Lynn piloted the iPad mini as a textbook replacement during the 2013 January interim term, and expanded the program to include all freshmen, transfer students and upperclassmen enrolled in core classes that fall -- handing out more than 1,000 iPad minis. The number of devices will double as the university issues iPad minis to its more than 2,000 students next fall.
“Since we are moving forward with content and making sure that a device is available for every kid, we wanted to make sure they had a mobile environment,” Boniforti said about the decision to move from Blackboard Learn to iTunes U. Lynn will still use Learn for its online and evening courses, which means it will still pay the same licensing fees to Blackboard.
By this fall, between one-quarter and one-third of all courses offered at Lynn will feature free iBooks with content created by Lynn faculty members, but the move is not primarily meant to eliminate textbooks, Boniforti said. All courses will use iTunes U to host content and assignments, but only some will have their own iBooks. The rest will use traditional textbooks.
For faculty members who aren’t interested in curating their own textbooks, transitioning their courses to iTunes U will largely be a process of knowing where to upload materials and which boxes to fill with text. Faculty members have attended at least two training sessions so far, and the university will continue hosting sessions through the spring and summer, Petroski said. Additionally, Lynn has for years required faculty members to at least post their syllabuses and grades on Learn, which means every instructor has some experience with uploading course content to a learning management system.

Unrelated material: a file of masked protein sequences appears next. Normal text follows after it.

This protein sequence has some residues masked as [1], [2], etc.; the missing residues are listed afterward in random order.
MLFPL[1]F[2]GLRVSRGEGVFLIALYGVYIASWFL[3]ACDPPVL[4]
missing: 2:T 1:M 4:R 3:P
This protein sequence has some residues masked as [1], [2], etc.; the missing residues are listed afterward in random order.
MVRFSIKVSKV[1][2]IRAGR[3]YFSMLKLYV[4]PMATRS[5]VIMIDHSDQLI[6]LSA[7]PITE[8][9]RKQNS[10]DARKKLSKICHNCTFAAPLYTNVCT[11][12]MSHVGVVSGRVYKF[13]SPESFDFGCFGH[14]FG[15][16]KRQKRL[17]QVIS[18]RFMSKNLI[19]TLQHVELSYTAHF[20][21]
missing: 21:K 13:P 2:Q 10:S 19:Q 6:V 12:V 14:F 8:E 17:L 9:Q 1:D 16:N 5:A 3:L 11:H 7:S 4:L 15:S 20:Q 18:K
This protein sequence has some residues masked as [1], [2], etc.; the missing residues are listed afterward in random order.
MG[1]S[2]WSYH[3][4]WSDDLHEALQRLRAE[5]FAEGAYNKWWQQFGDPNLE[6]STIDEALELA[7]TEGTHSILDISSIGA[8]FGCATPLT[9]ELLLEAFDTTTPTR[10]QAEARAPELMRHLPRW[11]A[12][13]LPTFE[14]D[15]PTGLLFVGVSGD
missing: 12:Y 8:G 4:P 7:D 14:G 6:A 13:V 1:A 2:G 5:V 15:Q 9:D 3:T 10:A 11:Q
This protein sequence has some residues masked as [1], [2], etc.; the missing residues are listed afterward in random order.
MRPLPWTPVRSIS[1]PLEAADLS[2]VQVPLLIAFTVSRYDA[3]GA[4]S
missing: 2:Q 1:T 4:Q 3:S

With the tablet already in the hands of students, faculty members and administrators, it made more sense to go campuswide than to scale back, Boniforti said, especially since students using iPads during the interim term outperformed those who didn’t. About three-quarters of students preferred the iBook used in the course over a traditional textbook -- a number that rose from 65 percent who said the same at the beginning of the interim term.
In a survey of students enrolled in the core classes this past fall, 94 percent or students said they felt the tablet contributed to their learning experience, and 9 out of 10 used the tablet in courses that didn’t require it. A majority of the students, 61 percent, even said the prospect of getting their own iPad mini influenced their decision to attend Lynn.
While those numbers suggest tablet use is catching on, Petroski, associate professor of computer management systems, said he is cautious about calling the program a success. The university is in the process of evaluating outcomes from the fall semester. Anecdotally, Petroski said he had noticed the largest performance jump among students in the personal finance course.
“The next thing for me is to make sure that this is better than the way we’ve been doing it,” Petroski said. “That does sort of keep me up at night -- to make sure it’s not a cool gimmick.”